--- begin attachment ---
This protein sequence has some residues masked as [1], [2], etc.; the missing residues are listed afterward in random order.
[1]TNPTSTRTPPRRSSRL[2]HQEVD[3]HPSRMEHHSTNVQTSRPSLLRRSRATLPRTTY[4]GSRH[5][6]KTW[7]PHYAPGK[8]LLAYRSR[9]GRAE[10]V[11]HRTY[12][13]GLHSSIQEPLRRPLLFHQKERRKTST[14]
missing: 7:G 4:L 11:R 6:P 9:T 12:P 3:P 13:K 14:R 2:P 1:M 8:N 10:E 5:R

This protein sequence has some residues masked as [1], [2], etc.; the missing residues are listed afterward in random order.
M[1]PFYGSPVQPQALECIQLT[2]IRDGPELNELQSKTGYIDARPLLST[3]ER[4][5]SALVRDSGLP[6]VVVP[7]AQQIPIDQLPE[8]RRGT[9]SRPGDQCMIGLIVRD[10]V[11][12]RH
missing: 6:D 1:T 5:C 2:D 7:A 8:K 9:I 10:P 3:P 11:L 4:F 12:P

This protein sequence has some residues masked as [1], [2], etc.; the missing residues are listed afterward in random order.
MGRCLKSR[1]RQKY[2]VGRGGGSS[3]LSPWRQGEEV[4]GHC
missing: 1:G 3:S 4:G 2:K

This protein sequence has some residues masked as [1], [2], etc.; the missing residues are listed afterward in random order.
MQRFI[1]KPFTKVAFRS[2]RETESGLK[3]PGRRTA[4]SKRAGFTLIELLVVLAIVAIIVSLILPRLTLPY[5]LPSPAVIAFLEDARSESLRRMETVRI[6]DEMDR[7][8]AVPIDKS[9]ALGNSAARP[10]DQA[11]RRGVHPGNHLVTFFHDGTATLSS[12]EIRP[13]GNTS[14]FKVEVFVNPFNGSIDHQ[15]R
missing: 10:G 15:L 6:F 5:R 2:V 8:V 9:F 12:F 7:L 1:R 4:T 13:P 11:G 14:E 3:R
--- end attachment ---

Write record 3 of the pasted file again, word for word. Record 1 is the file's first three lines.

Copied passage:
This protein sequence has some residues masked as [1], [2], etc.; the missing residues are listed afterward in random order.
MGRCLKSR[1]RQKY[2]VGRGGGSS[3]LSPWRQGEEV[4]GHC
missing: 1:G 3:S 4:G 2:K